Ford to hire 11,000 workers in US and Asia in 2014

Ford Mustang Among the new cars Ford will introduce in 2014 is a revamped Mustang

Ford has announced plans to hire 11,000 workers in the US and Asia in 2014 as part of a global expansion plan.

Ford intends to launch 23 new vehicles around the world next year, more than double the number released in 2013.

The company says it will be the fastest expansion in 50 years, and includes the new Lincoln MKC and all-new Transit family of commercial vehicles.

About 5,000 workers will be hired in the US and 6,000 in Asia, where Ford is opening two plants in China next year.

Start Quote

The last time Ford was growing like this, Dwight D. Eisenhower was the US president”

End Quote John Fleming Executive vice president, Ford global manufacturing

The recruitment drive represents an increase of close to 7% of Ford's total workforce and is the biggest hiring push the firm has made since 2000.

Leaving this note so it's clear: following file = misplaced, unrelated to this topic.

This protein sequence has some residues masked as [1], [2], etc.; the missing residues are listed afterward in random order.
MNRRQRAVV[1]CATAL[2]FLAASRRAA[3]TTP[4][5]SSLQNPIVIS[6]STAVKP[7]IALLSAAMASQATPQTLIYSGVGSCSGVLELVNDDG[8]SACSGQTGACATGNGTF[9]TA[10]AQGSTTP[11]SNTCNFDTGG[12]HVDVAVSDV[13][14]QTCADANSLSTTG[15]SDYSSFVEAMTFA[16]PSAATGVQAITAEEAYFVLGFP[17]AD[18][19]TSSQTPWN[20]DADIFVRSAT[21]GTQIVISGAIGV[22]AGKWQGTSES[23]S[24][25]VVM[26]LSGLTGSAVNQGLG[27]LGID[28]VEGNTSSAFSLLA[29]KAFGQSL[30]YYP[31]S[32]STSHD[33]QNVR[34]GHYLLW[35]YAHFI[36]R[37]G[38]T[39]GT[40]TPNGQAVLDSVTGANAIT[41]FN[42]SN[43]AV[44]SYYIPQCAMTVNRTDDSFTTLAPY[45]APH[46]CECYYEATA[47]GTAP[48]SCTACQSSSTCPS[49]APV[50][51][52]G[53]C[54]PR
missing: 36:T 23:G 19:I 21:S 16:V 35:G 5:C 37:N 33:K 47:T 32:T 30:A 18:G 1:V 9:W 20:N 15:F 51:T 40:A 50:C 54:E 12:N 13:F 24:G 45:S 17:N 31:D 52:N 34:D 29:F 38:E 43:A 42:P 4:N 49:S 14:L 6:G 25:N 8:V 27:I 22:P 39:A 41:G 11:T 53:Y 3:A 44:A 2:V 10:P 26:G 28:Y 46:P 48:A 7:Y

Ford's president of the Americas, John Hinrichs, made the announcement at an event introducing a new research vehicle testing driverless technology.

Among Ford's new offerings in 2014 are a revamped Mustang sports car, which is celebrating its 50th anniversary next year, and a Lincoln MKC small utility.

"This is the fastest and most aggressive manufacturing expansion the company has undergone in 50 years," said John Fleming, executive vice president, Ford global manufacturing.

"The last time Ford was growing like this, Dwight D. Eisenhower was the US president."

Next year, Ford is due to open its Changan Ford Assembly Plant and Changan Transmission Plant in Chongqing, China, as well as Camacari Engine Plant in Brazil.

The new Chongqing Assembly Plant will increase the company's production capacity in China by 300,000 units next year.

More on This Story

From other news sites

More Business stories



From BBC Capital


  • A cyborg cockroachClick Watch

    The cyborg cockroach - why has a computer been attached to this insect’s nervous system?

Try our new site and tell us what you think. Learn more
Take me there

Copyright © 2015 BBC. The BBC is not responsible for the content of external sites. Read more.

This page is best viewed in an up-to-date web browser with style sheets (CSS) enabled. While you will be able to view the content of this page in your current browser, you will not be able to get the full visual experience. Please consider upgrading your browser software or enabling style sheets (CSS) if you are able to do so.